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Learning to play the guitar: with or without a teacher?

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A brief overview of two possible ways of learning to play the guitar: with or without a teacher.

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With or without a teacher? Introduction

Learning to play the guitar without a teacher is possible, everything is possible. In fact, there is no specific method for learning to play guitar and, at the end of the day, it depends a lot on your goals AND your motivation, these two elements being closely related (and very important!).

In fact, the question you should ask yourself is rather the following: Do I want to strum from time to time to flirt with high-school friends or am I motivated to fully master this instrument? These are two completely different approaches which may apply different means.

For both situations, whatever your goal may be, you should remember that you won't manage to play out of the blue! You will have to practice, over and over again. Playing the guitar is not any easier than for any other instrument, this is a misconception that stems from the fact that many (too many?) guitarists who use 2-3 of the chords tend to say it is an easy thing. But this is not true, forget this stereotype. Here is a concrete example: in order for you to play tabs/chord progressions available on this website, you'll need to know a certain number of chords, rhythm patterns, transitions and have a basic technical skills so that you can play licks and riffs. Not to mention what it takes to play and sing at the same time…

Learning without a teacher : the self-taught way

Having said that, although there are many positive aspects to having a teacher (as detailed below), some of the world's best guitar players are completely self-taught, such as Hendrix, Slash, Clapton, Ace Frehley, Joe Perry and many others. However, the subtle nuance there is that the educational system was much less developped at their time than it is today, and schools such as GIT or MAI did not exist back then. Anyway, the point is that it is totally possible to learn through self-study, without a teacher.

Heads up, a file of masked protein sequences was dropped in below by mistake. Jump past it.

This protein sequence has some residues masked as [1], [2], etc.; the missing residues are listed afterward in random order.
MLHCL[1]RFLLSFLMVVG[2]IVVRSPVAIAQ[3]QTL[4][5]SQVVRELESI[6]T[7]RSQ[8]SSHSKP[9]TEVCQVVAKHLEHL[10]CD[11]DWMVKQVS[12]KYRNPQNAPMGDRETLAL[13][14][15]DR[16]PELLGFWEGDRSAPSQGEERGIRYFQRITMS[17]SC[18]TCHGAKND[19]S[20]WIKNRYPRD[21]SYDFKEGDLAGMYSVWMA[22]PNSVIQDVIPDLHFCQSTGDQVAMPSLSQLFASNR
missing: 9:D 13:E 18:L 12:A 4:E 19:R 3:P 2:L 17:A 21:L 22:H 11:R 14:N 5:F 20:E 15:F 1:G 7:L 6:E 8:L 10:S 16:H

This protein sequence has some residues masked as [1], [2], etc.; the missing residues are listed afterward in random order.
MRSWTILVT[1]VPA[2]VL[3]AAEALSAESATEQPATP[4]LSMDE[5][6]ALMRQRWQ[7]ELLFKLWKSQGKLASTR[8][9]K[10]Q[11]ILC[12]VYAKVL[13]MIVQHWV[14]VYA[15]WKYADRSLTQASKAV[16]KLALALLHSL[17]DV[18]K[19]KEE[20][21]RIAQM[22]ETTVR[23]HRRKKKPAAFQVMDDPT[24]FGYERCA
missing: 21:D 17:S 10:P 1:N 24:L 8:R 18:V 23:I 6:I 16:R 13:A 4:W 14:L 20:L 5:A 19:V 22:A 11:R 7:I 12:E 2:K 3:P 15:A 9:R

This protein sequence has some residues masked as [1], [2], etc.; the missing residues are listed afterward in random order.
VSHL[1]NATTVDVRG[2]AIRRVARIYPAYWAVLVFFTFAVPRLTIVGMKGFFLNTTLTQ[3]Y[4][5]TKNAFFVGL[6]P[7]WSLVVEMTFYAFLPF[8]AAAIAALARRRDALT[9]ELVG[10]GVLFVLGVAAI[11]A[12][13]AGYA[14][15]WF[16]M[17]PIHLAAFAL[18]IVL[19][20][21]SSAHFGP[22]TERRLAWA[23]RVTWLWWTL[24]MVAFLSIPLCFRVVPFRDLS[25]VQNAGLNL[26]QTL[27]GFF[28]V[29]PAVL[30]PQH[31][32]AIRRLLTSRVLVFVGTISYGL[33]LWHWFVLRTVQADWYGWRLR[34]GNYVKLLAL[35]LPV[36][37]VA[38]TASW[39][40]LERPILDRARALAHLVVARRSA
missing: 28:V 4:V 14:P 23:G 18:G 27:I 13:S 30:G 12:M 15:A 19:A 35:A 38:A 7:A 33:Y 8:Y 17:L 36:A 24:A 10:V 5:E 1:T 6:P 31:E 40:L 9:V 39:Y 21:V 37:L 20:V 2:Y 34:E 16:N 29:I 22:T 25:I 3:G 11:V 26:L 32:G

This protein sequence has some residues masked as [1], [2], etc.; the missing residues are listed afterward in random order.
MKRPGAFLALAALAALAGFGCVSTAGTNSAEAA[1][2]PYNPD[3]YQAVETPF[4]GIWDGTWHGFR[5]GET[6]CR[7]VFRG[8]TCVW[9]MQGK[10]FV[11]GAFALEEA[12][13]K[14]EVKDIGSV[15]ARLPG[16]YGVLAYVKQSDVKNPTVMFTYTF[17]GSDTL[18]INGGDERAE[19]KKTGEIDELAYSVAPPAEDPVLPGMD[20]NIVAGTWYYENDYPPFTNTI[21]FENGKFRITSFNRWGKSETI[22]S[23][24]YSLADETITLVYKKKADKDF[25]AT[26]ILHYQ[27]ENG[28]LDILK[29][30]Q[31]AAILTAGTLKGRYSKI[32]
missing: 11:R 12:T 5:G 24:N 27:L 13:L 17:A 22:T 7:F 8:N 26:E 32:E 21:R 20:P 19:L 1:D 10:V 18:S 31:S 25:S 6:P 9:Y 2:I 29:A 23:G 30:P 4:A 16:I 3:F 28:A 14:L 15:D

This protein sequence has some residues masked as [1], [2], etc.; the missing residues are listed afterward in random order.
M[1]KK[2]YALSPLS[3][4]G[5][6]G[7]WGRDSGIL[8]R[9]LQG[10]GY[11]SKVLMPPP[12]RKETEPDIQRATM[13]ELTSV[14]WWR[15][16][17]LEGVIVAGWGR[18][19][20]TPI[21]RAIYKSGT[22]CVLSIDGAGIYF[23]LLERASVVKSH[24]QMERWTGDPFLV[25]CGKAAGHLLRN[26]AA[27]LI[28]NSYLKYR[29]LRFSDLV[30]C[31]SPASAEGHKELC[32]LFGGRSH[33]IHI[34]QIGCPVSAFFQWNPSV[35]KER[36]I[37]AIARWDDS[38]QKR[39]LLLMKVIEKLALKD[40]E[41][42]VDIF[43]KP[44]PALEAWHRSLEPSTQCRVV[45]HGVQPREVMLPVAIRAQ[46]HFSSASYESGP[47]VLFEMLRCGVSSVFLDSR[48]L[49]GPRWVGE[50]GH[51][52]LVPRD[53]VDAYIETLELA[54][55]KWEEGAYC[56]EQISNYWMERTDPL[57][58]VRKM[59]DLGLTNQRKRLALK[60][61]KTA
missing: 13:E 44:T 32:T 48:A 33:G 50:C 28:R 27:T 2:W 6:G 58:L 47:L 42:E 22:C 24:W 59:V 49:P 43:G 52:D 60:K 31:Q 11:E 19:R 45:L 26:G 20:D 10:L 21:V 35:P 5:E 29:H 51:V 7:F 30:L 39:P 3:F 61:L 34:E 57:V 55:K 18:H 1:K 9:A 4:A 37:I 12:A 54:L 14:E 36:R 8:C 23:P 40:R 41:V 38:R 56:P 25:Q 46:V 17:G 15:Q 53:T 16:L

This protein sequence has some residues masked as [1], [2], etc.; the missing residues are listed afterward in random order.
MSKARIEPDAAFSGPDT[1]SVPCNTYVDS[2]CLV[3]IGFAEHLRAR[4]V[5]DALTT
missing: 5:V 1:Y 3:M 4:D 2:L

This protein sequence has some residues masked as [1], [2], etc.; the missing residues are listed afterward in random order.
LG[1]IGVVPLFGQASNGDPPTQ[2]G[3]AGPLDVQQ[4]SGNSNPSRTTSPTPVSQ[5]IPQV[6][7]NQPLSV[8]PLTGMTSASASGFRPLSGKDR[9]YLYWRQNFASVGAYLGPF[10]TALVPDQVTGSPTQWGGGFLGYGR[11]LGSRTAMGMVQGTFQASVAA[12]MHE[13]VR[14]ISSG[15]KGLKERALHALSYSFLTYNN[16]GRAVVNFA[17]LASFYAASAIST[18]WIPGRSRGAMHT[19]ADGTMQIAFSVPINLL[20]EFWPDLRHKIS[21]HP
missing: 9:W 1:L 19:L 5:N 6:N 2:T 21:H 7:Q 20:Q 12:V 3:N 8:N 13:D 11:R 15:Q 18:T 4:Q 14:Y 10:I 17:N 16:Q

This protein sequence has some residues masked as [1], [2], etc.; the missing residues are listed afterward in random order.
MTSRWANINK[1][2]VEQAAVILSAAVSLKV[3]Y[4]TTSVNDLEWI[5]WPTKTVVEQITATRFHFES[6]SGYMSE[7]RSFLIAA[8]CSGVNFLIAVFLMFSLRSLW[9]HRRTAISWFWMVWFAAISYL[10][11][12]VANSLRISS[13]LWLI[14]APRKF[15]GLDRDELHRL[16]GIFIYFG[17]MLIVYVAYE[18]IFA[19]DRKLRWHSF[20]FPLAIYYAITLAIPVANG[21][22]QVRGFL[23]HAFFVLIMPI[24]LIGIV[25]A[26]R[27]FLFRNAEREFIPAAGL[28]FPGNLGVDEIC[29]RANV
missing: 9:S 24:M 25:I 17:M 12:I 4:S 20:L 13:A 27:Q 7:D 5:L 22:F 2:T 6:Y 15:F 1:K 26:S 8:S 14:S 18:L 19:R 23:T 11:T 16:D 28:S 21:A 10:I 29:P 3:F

But watch out: self-learning doesn't mean learning alone! Most of the guitar players mentioned above learned a great deal from their interactions with other musicians. Beginning to play within a band early on definitely is a great way to challenge yourself with others, to listen, to observe, to try things out, and in the end: to learn.

Today, if you decide to work independently, on top of methods available for you in stores, your work will be significantly made easier by the many audio/video tutorials available online; so, it has become very easy to learn how to play guitar on your own, and this is true regardless of your level: beginner, intermediate or advanced.

The downside is that it requires great discipline: if you can't get organized, if you don't manage to set up your own learning method and sitck to it, forget this option as it will lead you straight to failure. Furthermore, if you learn to play without a teacher, you should know that it will require at least as much work, or even more work, just to achieve the same result. Remember that the first risk of self-learning is discouragement.